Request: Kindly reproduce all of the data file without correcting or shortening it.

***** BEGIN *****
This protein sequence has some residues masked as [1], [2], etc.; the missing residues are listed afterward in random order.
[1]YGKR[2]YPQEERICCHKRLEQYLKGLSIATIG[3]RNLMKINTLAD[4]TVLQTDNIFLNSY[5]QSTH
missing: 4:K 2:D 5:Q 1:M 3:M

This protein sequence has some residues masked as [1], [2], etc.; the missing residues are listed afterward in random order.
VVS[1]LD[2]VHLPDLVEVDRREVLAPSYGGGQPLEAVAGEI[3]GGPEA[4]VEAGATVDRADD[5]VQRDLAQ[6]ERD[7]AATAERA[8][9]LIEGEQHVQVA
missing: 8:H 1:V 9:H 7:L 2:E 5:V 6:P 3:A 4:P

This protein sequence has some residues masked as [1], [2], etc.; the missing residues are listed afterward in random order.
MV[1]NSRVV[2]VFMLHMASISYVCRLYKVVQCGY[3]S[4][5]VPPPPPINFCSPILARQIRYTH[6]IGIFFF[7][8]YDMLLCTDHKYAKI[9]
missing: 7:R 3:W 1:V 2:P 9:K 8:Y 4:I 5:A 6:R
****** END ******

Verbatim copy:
This protein sequence has some residues masked as [1], [2], etc.; the missing residues are listed afterward in random order.
[1]YGKR[2]YPQEERICCHKRLEQYLKGLSIATIG[3]RNLMKINTLAD[4]TVLQTDNIFLNSY[5]QSTH
missing: 4:K 2:D 5:Q 1:M 3:M

This protein sequence has some residues masked as [1], [2], etc.; the missing residues are listed afterward in random order.
VVS[1]LD[2]VHLPDLVEVDRREVLAPSYGGGQPLEAVAGEI[3]GGPEA[4]VEAGATVDRADD[5]VQRDLAQ[6]ERD[7]AATAERA[8][9]LIEGEQHVQVA
missing: 8:H 1:V 9:H 7:L 2:E 5:V 6:P 3:A 4:P

This protein sequence has some residues masked as [1], [2], etc.; the missing residues are listed afterward in random order.
MV[1]NSRVV[2]VFMLHMASISYVCRLYKVVQCGY[3]S[4][5]VPPPPPINFCSPILARQIRYTH[6]IGIFFF[7][8]YDMLLCTDHKYAKI[9]
missing: 7:R 3:W 1:V 2:P 9:K 8:Y 4:I 5:A 6:R